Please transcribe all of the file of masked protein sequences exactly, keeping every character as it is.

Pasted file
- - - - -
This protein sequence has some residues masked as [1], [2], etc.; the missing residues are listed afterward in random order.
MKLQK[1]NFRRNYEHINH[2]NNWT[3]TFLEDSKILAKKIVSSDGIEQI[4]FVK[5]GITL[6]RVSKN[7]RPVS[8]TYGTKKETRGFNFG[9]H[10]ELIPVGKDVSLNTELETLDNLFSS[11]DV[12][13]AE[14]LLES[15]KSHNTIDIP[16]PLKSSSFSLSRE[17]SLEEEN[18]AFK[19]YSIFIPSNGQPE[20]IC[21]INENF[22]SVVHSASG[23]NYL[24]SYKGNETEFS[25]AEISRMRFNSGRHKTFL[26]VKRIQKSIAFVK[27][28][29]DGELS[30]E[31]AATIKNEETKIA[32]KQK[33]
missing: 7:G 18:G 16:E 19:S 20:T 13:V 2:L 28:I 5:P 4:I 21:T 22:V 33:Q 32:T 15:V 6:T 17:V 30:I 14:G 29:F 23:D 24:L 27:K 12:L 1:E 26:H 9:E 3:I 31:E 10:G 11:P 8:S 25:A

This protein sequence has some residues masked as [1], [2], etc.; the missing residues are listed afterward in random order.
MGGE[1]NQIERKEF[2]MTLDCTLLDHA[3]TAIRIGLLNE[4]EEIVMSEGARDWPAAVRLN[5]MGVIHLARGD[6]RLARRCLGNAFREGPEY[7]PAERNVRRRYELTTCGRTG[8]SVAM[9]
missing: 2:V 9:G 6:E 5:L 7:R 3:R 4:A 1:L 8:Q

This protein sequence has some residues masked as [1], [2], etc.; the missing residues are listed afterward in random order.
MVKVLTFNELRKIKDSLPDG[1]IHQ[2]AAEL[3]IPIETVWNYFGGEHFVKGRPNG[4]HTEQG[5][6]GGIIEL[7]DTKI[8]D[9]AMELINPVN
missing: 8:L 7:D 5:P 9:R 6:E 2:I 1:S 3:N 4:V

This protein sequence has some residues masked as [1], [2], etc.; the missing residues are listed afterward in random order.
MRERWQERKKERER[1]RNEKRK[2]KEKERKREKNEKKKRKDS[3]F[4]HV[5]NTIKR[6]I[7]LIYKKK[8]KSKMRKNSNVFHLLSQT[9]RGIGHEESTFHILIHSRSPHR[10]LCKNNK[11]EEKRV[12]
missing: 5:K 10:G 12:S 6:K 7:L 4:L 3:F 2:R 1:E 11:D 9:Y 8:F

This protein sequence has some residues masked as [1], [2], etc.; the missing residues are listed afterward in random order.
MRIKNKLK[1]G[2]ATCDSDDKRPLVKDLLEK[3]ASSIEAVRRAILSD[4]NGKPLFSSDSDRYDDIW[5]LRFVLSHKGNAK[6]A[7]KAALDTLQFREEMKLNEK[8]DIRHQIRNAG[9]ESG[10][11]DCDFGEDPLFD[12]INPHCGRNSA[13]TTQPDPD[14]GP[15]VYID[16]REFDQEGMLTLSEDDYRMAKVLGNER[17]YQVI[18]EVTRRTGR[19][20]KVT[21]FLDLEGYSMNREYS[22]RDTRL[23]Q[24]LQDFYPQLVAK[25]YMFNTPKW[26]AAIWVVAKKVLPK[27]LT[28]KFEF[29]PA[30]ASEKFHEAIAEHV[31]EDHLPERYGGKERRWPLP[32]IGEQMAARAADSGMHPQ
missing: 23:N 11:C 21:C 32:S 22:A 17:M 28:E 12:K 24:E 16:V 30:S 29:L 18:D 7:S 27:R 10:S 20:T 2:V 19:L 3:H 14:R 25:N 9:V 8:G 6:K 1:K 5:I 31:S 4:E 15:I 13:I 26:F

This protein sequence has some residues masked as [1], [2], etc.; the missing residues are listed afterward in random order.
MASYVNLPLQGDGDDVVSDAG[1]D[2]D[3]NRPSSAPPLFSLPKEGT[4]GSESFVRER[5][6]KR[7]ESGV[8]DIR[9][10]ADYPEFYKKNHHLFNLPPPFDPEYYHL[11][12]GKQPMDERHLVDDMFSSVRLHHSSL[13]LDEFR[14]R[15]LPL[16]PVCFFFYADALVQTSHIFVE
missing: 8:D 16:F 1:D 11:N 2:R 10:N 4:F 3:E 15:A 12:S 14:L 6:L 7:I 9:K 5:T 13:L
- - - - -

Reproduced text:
This protein sequence has some residues masked as [1], [2], etc.; the missing residues are listed afterward in random order.
MKLQK[1]NFRRNYEHINH[2]NNWT[3]TFLEDSKILAKKIVSSDGIEQI[4]FVK[5]GITL[6]RVSKN[7]RPVS[8]TYGTKKETRGFNFG[9]H[10]ELIPVGKDVSLNTELETLDNLFSS[11]DV[12][13]AE[14]LLES[15]KSHNTIDIP[16]PLKSSSFSLSRE[17]SLEEEN[18]AFK[19]YSIFIPSNGQPE[20]IC[21]INENF[22]SVVHSASG[23]NYL[24]SYKGNETEFS[25]AEISRMRFNSGRHKTFL[26]VKRIQKSIAFVK[27][28][29]DGELS[30]E[31]AATIKNEETKIA[32]KQK[33]
missing: 7:G 18:G 16:E 19:S 20:T 13:V 2:L 28:I 5:P 4:I 21:T 22:V 33:Q 32:T 15:V 6:T 17:V 30:I 14:G 29:F 23:D 24:L 27:K 12:L 1:E 26:H 9:E 3:I 31:E 10:G 11:P 8:S 25:A

This protein sequence has some residues masked as [1], [2], etc.; the missing residues are listed afterward in random order.
MGGE[1]NQIERKEF[2]MTLDCTLLDHA[3]TAIRIGLLNE[4]EEIVMSEGARDWPAAVRLN[5]MGVIHLARGD[6]RLARRCLGNAFREGPEY[7]PAERNVRRRYELTTCGRTG[8]SVAM[9]
missing: 2:V 9:G 6:E 5:L 7:R 3:R 4:A 1:L 8:Q

This protein sequence has some residues masked as [1], [2], etc.; the missing residues are listed afterward in random order.
MVKVLTFNELRKIKDSLPDG[1]IHQ[2]AAEL[3]IPIETVWNYFGGEHFVKGRPNG[4]HTEQG[5][6]GGIIEL[7]DTKI[8]D[9]AMELINPVN
missing: 8:L 7:D 5:P 9:R 6:E 2:I 1:S 3:N 4:V

This protein sequence has some residues masked as [1], [2], etc.; the missing residues are listed afterward in random order.
MRERWQERKKERER[1]RNEKRK[2]KEKERKREKNEKKKRKDS[3]F[4]HV[5]NTIKR[6]I[7]LIYKKK[8]KSKMRKNSNVFHLLSQT[9]RGIGHEESTFHILIHSRSPHR[10]LCKNNK[11]EEKRV[12]
missing: 5:K 10:G 12:S 6:K 7:L 4:L 3:F 2:R 1:E 11:D 9:Y 8:F

This protein sequence has some residues masked as [1], [2], etc.; the missing residues are listed afterward in random order.
MRIKNKLK[1]G[2]ATCDSDDKRPLVKDLLEK[3]ASSIEAVRRAILSD[4]NGKPLFSSDSDRYDDIW[5]LRFVLSHKGNAK[6]A[7]KAALDTLQFREEMKLNEK[8]DIRHQIRNAG[9]ESG[10][11]DCDFGEDPLFD[12]INPHCGRNSA[13]TTQPDPD[14]GP[15]VYID[16]REFDQEGMLTLSEDDYRMAKVLGNER[17]YQVI[18]EVTRRTGR[19][20]KVT[21]FLDLEGYSMNREYS[22]RDTRL[23]Q[24]LQDFYPQLVAK[25]YMFNTPKW[26]AAIWVVAKKVLPK[27]LT[28]KFEF[29]PA[30]ASEKFHEAIAEHV[31]EDHLPERYGGKERRWPLP[32]IGEQMAARAADSGMHPQ
missing: 23:N 11:C 21:C 32:S 22:A 17:M 28:E 12:K 24:E 16:V 30:S 29:L 18:D 7:S 27:R 10:S 20:T 2:V 19:L 3:H 14:R 25:N 9:V 8:G 6:K 1:K 5:I 31:S 4:E 15:I 13:I 26:F

This protein sequence has some residues masked as [1], [2], etc.; the missing residues are listed afterward in random order.
MASYVNLPLQGDGDDVVSDAG[1]D[2]D[3]NRPSSAPPLFSLPKEGT[4]GSESFVRER[5][6]KR[7]ESGV[8]DIR[9][10]ADYPEFYKKNHHLFNLPPPFDPEYYHL[11][12]GKQPMDERHLVDDMFSSVRLHHSSL[13]LDEFR[14]R[15]LPL[16]PVCFFFYADALVQTSHIFVE
missing: 8:D 16:F 1:D 11:N 2:R 10:N 4:F 3:E 15:A 12:S 14:L 6:L 7:I 9:K 5:T 13:L